Thursday, May 22, 2003

Eugene Volokh, Closet Gun Control Supporter?

I've blogged a lot about gun control in the recent past, and have also blogged about the bias of L.A.'s premire legal newspaper, the Los Angeles Daily Urinal Journal [whose articles frequently overlap with those of its sister publication, the San Francisco Daily Journal], in the more distant past. This entry combines the two themes; the only thing missing was for Jennifer Reisch and/or her attorney, The Insufferable Laura Stevens, to get involved in the debate. The article at issue ran in the May 9, 2003 edition of the Daily Journal, and concerned the case of Maxfield v. Bryco Arms, a politically motivated anti-gun lawsuit brought on behalf of Brandon Maxfield, a paraplegic teenager, against Bryco Arms, a Costa Mesa firearms manufacturer.

Like most of the other tort lawsuits brought against firearms manufacturers, Maxfield concerned not a genuine manufacturing defect, but a creative theory alleging a design defect based on but-for reasoning: if the gun had had a chamber indicator and been designed to allow a person to unload it without disengaging the safety, the idiot babysitter charged with caring for Maxfield, William Moreford, might not have shot Maxfield. Unlike the lion's share of these cases, however, Maxfield actually prevailed, and got hit with a $51 million verdict.

Now we get to the part where the Daily Journal utterly blows it: quoting Eugene Volokh. Here is everthing the Daily Journal had to say about Professor Volokh (the middle paragraph does not relate to Prof. Volokh but has been left in to avoid the appearance of my having yanked anything out of context):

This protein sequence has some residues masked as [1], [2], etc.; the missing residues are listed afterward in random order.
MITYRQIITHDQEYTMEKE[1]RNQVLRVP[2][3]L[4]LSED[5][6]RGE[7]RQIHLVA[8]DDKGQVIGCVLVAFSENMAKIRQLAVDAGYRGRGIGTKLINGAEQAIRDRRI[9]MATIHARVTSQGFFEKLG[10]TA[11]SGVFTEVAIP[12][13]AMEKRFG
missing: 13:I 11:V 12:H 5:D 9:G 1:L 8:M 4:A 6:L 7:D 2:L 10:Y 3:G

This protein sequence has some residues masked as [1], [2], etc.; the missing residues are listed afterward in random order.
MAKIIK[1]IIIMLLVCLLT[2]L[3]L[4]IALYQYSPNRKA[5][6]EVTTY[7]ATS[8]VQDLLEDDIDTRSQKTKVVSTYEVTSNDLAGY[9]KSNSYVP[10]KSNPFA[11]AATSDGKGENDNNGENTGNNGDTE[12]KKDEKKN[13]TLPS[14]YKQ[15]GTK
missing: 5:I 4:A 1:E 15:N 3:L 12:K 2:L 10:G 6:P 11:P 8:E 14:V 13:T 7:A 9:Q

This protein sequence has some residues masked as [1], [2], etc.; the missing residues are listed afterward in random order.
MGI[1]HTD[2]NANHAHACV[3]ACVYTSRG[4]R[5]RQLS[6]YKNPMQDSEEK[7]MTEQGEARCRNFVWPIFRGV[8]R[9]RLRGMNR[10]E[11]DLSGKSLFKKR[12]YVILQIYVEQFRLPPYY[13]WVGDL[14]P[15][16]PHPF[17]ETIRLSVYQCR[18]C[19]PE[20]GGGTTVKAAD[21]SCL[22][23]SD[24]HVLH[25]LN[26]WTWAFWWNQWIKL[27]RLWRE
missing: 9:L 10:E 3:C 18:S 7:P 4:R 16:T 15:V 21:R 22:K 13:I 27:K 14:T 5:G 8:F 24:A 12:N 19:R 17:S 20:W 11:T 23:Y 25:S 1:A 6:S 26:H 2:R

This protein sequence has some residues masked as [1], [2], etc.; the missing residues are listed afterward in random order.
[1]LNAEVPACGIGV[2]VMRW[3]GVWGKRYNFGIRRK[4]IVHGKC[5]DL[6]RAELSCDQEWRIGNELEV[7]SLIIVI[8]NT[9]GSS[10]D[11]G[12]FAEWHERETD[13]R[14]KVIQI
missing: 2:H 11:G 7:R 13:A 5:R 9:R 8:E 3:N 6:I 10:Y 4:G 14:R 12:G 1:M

Professor Eugene Volokh, who teaches a firearms regulation seminar at the UCLA School of Law, said [H.R. 1036] would allow general product liabiltiy claims but could disallow a case with the specifics of Maxwell because the shooter could have been charged with criminal negligence.

    No industry has ever tried to get such sweeping immunity," said [attorney Daniel] Vice, whose organization [the Brady Center to Prevent Handgun Violence, f/k/a Coalition to Prevent Handgun Violence f/k/a National Coalition to Ban Handguns] opposes the legislation.

    The bill as written provides several exceptions and would expressly allow state and federal firearms regulations to take precedence, Volokh said. He generally supports statutory, rather than judicial, firearms control, he added. "The law is jsut clearer and fairer."

    [Emphasis added.]

Suppose you knew nothing about Professor Volokh's extensive research on gun control. Going on nothing except what you just read from the Daily Journal, what would you assume about his general views on gun control?

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